Intermittent Hypoxia Training to Foster Brain Recovery after Ischemic Stroke in rats

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2018-05

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Ruelas, Steven S.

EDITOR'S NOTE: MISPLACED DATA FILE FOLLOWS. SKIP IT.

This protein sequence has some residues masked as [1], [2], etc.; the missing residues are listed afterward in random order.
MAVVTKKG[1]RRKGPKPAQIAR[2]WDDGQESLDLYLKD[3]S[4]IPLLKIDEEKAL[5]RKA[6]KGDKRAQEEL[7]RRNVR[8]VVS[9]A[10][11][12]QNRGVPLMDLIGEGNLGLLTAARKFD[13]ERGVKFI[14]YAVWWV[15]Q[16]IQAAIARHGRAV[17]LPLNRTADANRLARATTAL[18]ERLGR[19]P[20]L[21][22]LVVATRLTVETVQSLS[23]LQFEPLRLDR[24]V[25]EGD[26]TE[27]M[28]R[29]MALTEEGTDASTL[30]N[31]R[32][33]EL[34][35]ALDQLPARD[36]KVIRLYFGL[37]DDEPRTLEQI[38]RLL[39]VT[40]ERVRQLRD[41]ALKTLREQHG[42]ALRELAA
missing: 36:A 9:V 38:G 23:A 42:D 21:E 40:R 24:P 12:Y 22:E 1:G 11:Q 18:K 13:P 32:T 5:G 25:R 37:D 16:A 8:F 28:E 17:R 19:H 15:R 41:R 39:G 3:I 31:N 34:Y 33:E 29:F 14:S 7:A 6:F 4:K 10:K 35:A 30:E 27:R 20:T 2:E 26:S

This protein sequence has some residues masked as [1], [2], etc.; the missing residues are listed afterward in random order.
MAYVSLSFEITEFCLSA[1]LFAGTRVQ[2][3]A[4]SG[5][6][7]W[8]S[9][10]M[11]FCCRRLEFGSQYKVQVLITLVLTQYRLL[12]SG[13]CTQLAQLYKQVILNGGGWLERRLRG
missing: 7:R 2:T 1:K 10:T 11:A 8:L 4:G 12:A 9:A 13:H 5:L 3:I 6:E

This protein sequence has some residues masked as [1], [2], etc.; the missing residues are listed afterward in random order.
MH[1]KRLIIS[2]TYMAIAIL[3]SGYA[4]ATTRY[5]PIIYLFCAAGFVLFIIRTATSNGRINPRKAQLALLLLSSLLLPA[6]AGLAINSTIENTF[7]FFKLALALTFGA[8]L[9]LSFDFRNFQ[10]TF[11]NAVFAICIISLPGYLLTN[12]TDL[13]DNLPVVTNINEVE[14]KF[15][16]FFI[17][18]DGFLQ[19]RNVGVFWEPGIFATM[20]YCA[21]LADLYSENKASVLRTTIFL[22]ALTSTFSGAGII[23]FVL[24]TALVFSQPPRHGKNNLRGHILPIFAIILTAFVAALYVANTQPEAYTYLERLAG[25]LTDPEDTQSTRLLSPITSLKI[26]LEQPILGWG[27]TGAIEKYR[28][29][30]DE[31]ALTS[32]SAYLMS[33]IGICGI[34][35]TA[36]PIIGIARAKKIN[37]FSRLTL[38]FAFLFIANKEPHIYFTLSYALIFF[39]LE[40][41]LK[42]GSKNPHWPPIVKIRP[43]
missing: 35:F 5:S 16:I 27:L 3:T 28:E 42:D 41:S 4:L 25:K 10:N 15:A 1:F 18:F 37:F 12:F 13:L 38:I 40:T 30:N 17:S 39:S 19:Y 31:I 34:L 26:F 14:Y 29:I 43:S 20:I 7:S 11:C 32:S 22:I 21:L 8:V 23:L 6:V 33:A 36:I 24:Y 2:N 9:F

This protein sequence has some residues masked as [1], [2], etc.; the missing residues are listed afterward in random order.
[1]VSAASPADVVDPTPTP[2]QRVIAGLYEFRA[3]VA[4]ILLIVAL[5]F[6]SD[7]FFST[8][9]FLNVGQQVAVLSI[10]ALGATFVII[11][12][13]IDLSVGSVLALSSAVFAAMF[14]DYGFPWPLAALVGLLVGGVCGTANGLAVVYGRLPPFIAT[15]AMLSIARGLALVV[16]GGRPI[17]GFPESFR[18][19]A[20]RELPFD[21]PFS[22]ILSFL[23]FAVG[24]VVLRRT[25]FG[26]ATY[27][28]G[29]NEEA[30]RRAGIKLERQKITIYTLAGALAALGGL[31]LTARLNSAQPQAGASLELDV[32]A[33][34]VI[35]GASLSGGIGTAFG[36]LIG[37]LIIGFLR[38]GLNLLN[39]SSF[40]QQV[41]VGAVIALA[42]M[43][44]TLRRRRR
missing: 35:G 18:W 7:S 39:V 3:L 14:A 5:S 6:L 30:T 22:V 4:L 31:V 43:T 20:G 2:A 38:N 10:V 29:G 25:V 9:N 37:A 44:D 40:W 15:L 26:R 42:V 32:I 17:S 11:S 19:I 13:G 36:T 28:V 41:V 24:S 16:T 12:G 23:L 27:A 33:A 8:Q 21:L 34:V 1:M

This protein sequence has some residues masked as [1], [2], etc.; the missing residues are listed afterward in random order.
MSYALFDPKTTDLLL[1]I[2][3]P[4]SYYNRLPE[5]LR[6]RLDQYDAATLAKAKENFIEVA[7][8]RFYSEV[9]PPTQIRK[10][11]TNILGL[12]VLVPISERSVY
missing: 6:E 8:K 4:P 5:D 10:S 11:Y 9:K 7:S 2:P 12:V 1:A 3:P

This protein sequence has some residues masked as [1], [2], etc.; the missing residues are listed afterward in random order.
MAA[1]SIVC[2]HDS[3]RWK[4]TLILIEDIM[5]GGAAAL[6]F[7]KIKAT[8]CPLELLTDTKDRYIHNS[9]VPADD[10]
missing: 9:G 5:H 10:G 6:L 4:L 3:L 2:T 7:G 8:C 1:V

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Purpose: Ischemic stroke is the leading cause of disability and #5 cause of death in the US. Annually, nearly 800,000 Americans suffer an ischemic stroke, and 130,000 die. The only FDA approved treatment for stroke is recombinant tissue plasminogen activator, but this thrombolytic agent neither protects the affected tissue, nor mitigates the motor or cognitive impairments resulting from stroke. Intermittent hypoxia training (IHT) has been shown to increase cerebral blood flow, reduce oxidative stress, mobilize cerebroprotective signaling cascades and minimize behavioral deficits in a rat model of Alzheimer's Disease. Moreover, a 20 d IHT program attenuated behavioral deficits and protected neurons in ethanol-withdrawn (EW) rats, even when EW began 35 d after IHT. Therefore, we hypothesize that IHT, initiated in rats after stroke, preserves motor and cognitive function, relative to non-IHT rats. Methods: Ischemic stroke will be produced in rats by 90 min occlusion and abrupt reperfusion of the middle cerebral artery (MCA). Motor function and coordination will be evaluated by the rotarod test before and at 1 week intervals after MCA occlusion (MCAO). Rats must balance on a rotating cylinder that accelerates at a constant speed. High fall latency represents intact motor function. The Morris Water Maze (MWM) assesses spatial learning and memory. Rats are placed in an open, circular pool and must find a sunken platform within 90 s. 24 h after stroke, rats undergoing IHT will breathe moderately hypoxic gas (10% O2) for 5-8 cycles, each lasting 5-10 min, with intervening 4 min room air breathing, for 20 consecutive days. These rats will be compared to an MCAO group continuously exposed to 21% O2. At 21 d post-stroke, the brain will be harvested for analyses of infarct and neuroprotective proteins. Results: In pre-stroke testing, the time taken to solve the MWM fell progressively over 10 days, indicating spatial learning and memory, and fall latency on the rotarod lengthened over 5 days, reflecting improved coordination and possibly a training effect. These studies have established the pre-stroke baselines for assessment of IHT's impact on post-stroke recovery. Conclusions: We expect that IHT given after stroke will minimize motor and cognitive impairment by activating neuroprotective signaling cascades culminating in expression of anti-oxidant and anti-inflammatory proteins.

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